The Paycheck Protection Flexibility Act:

  • Extends the deadline for borrowers to apply for a PPP Loan from June 30, 2020 to December 31, 2020.
  • Increases the PPP Loan payment deferral period from 6 months to the date on which the amount of forgiveness is determined, but if a borrower does not apply for forgiveness, within 10 months after the last day of the forgiveness period, then deferment ends on a date no earlier than 10 months after the last day of the covered period. This extension would apply both to existing and any future PPP Loans.
  • Extends the time borrower have to spend their PPP loan funds from 8 weeks from the date of disbursement to the earlier of (a) 24 weeks from the date of disbursement, or (b) December 31, 2020.
  • Lowers the portion of PPP funds borrowers must spend on payroll costs to qualify for full loan forgiveness from 75% to 60%. That change would allow borrowers to direct more funds to costs such as rent, mortgage interest and utilities.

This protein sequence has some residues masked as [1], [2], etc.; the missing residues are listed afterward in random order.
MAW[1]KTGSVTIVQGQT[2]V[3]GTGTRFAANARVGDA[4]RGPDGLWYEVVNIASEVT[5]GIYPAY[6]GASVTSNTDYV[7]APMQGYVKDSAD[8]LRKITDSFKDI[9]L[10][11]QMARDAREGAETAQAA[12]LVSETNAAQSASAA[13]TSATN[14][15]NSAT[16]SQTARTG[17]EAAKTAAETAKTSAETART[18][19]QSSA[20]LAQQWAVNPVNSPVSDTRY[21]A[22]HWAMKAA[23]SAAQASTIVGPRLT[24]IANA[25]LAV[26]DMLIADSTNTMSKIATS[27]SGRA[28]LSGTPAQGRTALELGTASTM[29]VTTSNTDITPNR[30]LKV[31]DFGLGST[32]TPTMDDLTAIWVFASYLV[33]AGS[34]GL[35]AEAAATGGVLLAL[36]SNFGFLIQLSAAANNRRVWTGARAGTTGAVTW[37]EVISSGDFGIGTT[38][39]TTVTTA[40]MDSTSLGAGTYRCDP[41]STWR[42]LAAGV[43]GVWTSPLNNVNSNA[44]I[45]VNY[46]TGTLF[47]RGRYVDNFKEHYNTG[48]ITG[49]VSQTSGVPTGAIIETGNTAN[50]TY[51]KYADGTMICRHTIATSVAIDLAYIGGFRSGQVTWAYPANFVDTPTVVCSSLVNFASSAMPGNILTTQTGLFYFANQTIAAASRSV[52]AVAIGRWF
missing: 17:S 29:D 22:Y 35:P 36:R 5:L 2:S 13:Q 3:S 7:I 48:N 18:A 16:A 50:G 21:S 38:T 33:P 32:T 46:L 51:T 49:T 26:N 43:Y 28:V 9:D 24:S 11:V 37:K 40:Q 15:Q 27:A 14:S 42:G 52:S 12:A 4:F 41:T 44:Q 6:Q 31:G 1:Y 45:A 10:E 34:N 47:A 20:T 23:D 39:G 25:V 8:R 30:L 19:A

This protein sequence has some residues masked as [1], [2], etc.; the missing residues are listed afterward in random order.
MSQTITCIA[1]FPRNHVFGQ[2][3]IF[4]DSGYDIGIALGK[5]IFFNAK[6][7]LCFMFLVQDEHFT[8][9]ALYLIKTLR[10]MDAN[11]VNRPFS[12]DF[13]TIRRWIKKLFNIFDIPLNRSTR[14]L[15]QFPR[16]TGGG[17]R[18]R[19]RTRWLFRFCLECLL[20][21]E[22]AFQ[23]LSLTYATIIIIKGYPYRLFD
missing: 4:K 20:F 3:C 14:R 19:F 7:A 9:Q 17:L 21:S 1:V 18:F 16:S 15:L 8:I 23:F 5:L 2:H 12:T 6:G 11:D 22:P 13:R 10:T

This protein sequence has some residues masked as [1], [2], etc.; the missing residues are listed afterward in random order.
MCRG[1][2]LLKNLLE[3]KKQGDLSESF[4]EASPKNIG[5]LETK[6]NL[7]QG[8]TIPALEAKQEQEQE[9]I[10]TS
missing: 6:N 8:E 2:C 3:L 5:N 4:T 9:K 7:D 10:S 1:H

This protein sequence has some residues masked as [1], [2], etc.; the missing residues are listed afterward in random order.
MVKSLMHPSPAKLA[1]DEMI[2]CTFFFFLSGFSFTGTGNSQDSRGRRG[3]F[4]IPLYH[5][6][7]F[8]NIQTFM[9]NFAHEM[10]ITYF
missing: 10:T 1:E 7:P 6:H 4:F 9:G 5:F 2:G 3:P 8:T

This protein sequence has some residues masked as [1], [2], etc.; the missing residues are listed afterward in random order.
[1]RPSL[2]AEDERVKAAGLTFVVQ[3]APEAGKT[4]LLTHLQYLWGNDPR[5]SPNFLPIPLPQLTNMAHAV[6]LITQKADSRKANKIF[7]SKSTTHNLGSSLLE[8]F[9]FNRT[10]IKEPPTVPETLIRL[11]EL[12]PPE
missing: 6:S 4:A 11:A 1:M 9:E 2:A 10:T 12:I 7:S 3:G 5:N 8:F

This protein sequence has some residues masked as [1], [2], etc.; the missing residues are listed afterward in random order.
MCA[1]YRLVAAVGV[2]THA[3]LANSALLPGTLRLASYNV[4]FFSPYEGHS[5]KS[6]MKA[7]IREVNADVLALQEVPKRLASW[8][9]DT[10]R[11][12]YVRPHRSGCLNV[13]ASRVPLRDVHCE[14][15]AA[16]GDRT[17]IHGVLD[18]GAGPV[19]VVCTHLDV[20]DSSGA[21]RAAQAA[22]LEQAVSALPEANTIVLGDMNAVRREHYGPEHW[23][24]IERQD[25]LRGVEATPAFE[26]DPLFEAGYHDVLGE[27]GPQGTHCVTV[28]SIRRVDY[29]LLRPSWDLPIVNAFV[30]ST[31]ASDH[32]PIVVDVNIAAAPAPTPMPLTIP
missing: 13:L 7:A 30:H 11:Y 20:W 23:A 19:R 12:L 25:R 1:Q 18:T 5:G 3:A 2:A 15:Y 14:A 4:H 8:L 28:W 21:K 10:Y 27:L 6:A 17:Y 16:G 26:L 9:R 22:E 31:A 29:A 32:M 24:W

• More than doubles the minimum term period for PPP Loans from 2 years to 5 years, and allows companies whose PPP Loans are forgiven to delay payment of payroll taxes.
  • Clarifies that a borrower doesn’t have to start repaying a PPP Loan until the SBA determines whether it can be forgiven, if applied for

Currently, PPP Loan borrowers must maintain their FTE level to secure full forgiveness of their PPP loan. The new legislation would provide safe harbor from this requirement for borrowers in certain circumstances, which include:

  1. If PPP Loan borrowers attempt to rehire laid off or furloughed staff but are unable to do so AND are not able to hire similarly qualified individuals by December 31.
  2. If borrowers can document an inability to return to their pre-COVID-19 level of business activity due compliance with federal guidelines related to sanitization, social distancing or other safety requirements related to COVID-19.

We will continuing to monitor any developments and will update this alert as appropriate.

Michael Smith works with lenders and borrowers in transactions involving automobile dealerships, community associations, construction projects, and government contracting, along with SBA loans. For more information, you can reach him at 301-657-0166 or [email protected].